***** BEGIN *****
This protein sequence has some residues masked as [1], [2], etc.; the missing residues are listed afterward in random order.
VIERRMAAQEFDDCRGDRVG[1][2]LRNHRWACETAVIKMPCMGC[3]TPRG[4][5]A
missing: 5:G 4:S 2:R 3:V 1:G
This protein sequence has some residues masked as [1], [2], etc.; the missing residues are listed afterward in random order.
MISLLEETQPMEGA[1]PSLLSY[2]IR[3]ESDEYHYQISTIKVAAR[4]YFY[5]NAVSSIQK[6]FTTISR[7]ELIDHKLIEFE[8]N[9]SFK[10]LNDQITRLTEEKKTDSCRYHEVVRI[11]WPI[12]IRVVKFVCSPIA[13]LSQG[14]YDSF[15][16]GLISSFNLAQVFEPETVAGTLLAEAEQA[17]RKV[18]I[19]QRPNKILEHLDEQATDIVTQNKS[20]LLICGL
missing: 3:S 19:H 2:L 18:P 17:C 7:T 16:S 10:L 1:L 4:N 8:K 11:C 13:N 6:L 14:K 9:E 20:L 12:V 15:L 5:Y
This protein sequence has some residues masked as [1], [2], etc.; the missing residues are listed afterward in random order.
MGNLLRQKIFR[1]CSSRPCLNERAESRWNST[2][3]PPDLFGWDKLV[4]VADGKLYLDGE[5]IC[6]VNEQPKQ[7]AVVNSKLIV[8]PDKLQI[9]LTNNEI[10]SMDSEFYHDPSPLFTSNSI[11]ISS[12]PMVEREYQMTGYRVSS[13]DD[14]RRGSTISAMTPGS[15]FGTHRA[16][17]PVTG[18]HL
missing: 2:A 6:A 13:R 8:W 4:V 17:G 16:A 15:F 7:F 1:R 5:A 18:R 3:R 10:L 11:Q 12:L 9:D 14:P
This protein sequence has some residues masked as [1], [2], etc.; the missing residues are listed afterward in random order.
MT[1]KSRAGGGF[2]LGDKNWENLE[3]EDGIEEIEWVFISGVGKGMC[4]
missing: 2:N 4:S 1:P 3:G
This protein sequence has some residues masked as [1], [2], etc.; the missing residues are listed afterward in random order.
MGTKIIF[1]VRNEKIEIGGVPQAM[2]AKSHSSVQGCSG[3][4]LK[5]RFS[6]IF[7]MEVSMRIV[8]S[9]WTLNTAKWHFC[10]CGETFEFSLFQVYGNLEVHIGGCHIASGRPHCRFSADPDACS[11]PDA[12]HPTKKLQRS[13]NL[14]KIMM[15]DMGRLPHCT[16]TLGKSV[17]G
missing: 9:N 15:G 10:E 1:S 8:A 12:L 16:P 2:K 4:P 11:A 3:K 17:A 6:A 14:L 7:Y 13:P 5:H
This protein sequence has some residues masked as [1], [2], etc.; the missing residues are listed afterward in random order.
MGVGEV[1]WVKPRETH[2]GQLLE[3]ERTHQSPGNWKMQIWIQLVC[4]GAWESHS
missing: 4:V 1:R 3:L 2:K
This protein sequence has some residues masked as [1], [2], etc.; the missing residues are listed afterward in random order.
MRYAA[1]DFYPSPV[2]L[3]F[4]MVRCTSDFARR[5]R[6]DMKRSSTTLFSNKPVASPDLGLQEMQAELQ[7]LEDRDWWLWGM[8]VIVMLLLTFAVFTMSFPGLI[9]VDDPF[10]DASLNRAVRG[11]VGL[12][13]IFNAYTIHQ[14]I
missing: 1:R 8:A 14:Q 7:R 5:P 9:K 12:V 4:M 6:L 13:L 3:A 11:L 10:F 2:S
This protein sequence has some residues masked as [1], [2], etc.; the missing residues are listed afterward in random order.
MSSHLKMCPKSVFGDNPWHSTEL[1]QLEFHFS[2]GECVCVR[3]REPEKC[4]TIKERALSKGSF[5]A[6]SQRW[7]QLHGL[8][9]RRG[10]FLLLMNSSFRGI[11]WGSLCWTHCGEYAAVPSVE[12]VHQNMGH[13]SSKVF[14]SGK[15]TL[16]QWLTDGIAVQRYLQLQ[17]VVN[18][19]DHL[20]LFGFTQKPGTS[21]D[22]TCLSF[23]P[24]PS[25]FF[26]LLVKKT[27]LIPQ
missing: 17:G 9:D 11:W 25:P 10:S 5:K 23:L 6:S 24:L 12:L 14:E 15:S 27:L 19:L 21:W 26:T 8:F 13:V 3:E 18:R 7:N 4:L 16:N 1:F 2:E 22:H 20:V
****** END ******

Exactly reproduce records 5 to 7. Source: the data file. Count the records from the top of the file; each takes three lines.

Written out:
This protein sequence has some residues masked as [1], [2], etc.; the missing residues are listed afterward in random order.
MGTKIIF[1]VRNEKIEIGGVPQAM[2]AKSHSSVQGCSG[3][4]LK[5]RFS[6]IF[7]MEVSMRIV[8]S[9]WTLNTAKWHFC[10]CGETFEFSLFQVYGNLEVHIGGCHIASGRPHCRFSADPDACS[11]PDA[12]HPTKKLQRS[13]NL[14]KIMM[15]DMGRLPHCT[16]TLGKSV[17]G
missing: 9:N 15:G 10:E 1:S 8:A 12:L 16:P 2:K 4:P 11:A 3:K 17:A 6:A 14:L 7:Y 13:P 5:H
This protein sequence has some residues masked as [1], [2], etc.; the missing residues are listed afterward in random order.
MGVGEV[1]WVKPRETH[2]GQLLE[3]ERTHQSPGNWKMQIWIQLVC[4]GAWESHS
missing: 4:V 1:R 3:L 2:K
This protein sequence has some residues masked as [1], [2], etc.; the missing residues are listed afterward in random order.
MRYAA[1]DFYPSPV[2]L[3]F[4]MVRCTSDFARR[5]R[6]DMKRSSTTLFSNKPVASPDLGLQEMQAELQ[7]LEDRDWWLWGM[8]VIVMLLLTFAVFTMSFPGLI[9]VDDPF[10]DASLNRAVRG[11]VGL[12][13]IFNAYTIHQ[14]I
missing: 1:R 8:A 14:Q 7:R 5:P 9:K 12:V 4:M 6:L 13:L 3:A 11:L 10:F 2:S